A review of fossil burial laws and preservation studies in Southeast Asian caves

Lay summary authored by Holly Smith. Read the full paper here: http://doi.org/10.5334/oq.75

Caves are critical sites for understanding Quaternary fossil remains around the world. A large percentage of fossil sites from this time period are from caves. It is therefore critical to study how burial, decay and preservation processes impact the cave fossil record. These studies are important to understand how well caves preserve the signals of past diversity and ecology. Southeast Asia has a rich and interesting fossil history, however, the mechanisms of long-term fossil preservation in this region are poorly understood. This is in part due to dating complexities and poor preservation potential in tropical environments. The literature on Southeast Asian caves is summarised in order to critically analyse the scientific methods used over time. We address the issues inherent in the conventional methods used in Southeast Asian cave studies due to the associated difficulties of discerning the mechanisms of cave formation, depositional history and fossil accumulation.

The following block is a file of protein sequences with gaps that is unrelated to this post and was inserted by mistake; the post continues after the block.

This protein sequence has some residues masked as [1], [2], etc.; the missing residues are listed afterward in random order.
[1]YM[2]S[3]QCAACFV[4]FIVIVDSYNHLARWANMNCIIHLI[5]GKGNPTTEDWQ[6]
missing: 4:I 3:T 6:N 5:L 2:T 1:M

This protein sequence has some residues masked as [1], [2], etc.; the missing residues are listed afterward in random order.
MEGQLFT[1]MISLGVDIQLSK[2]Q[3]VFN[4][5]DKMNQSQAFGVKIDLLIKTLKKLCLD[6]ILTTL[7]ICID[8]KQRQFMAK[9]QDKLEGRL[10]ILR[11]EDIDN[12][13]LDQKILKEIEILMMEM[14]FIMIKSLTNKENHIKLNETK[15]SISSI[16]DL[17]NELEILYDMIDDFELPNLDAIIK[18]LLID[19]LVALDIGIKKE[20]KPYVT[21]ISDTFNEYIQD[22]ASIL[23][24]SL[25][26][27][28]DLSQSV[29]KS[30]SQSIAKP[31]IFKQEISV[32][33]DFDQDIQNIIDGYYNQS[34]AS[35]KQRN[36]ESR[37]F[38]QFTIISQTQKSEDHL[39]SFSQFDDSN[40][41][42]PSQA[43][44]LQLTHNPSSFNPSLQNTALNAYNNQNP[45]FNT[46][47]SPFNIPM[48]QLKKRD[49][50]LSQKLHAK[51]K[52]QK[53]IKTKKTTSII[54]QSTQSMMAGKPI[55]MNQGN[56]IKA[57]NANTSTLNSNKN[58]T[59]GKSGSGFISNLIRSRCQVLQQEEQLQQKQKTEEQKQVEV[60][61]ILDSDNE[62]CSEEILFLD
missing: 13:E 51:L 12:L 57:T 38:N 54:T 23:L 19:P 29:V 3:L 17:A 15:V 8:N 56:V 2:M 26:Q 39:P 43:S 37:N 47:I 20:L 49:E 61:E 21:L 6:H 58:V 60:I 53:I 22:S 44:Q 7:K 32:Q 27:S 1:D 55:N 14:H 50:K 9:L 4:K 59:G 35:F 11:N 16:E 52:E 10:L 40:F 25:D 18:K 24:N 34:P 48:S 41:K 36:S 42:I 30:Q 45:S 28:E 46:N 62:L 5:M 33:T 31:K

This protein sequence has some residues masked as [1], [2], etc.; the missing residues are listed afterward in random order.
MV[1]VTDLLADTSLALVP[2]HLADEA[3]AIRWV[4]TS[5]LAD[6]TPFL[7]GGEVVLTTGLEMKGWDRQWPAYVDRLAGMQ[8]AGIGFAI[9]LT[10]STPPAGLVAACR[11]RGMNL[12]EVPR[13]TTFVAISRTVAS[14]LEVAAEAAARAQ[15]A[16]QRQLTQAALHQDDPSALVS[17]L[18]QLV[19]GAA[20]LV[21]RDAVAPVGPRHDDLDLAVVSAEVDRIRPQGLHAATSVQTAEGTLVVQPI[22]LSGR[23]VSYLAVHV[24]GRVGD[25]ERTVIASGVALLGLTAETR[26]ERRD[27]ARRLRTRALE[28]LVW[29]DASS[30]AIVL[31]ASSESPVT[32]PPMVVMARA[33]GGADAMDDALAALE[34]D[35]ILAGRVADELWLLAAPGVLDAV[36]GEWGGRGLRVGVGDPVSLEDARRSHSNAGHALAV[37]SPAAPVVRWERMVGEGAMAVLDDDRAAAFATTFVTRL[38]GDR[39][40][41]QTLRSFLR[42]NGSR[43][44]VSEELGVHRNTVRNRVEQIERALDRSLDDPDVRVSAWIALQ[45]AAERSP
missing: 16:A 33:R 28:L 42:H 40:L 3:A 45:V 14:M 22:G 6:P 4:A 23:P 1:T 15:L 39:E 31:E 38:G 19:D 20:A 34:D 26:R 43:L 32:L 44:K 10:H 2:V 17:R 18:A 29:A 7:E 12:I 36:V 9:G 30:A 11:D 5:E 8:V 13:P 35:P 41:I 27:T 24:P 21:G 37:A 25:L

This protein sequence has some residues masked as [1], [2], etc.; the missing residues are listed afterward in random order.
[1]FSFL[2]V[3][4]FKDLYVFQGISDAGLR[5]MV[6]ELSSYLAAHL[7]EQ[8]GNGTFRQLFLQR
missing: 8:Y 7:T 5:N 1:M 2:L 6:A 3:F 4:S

Dr Gerrell Drawhorn of California State University, USA and Dr Yan Rizal of Institut Teknologi Bandung, Indonesia excavate Pleistocene fossil remains from a breccia deposit in Lida Ajer cave, Sumatra. Credit: Holly Smith, with permissions.

It is considered that calcareous cave deposits called breccia that accumulate in limestone caves may hold the key to resolving this issue. Breccia are the primary source of data in the literature as they occur frequently and are often fossiliferous. A key knowledge gap lies in the absence of contextual data stored in the sediment of these deposits. The internal structure of breccia is typically disregarded or destroyed during excavation. It is considered that there are significant opportunities for future research in the use of digital techniques to three-dimensionally reconstruct the internal material properties of fossiliferous breccia.


PhD candidate Holly Smith of Griffith University, Australia excavates a breccia block sample from Lida Ajer cave, Sumatra. Credit: Holly Smith, with permissions.

There is excellent breccia potential for establishing the dominant factors responsible for accumulation and preservation of cave vertebrate remains. Our analysis highlights that breccia deposits have a great deal of evidence in store for anthropological and palaeontological studies in Southeast Asian caves in the future.

Full paper: Smith, H.E., Morley, M.W. and Louys, J., 2020. Taphonomic Analyses of Cave Breccia in Southeast Asia: A Review and Future Directions. Open Quaternary, 6(1), p.13. DOI: http://doi.org/10.5334/oq.75

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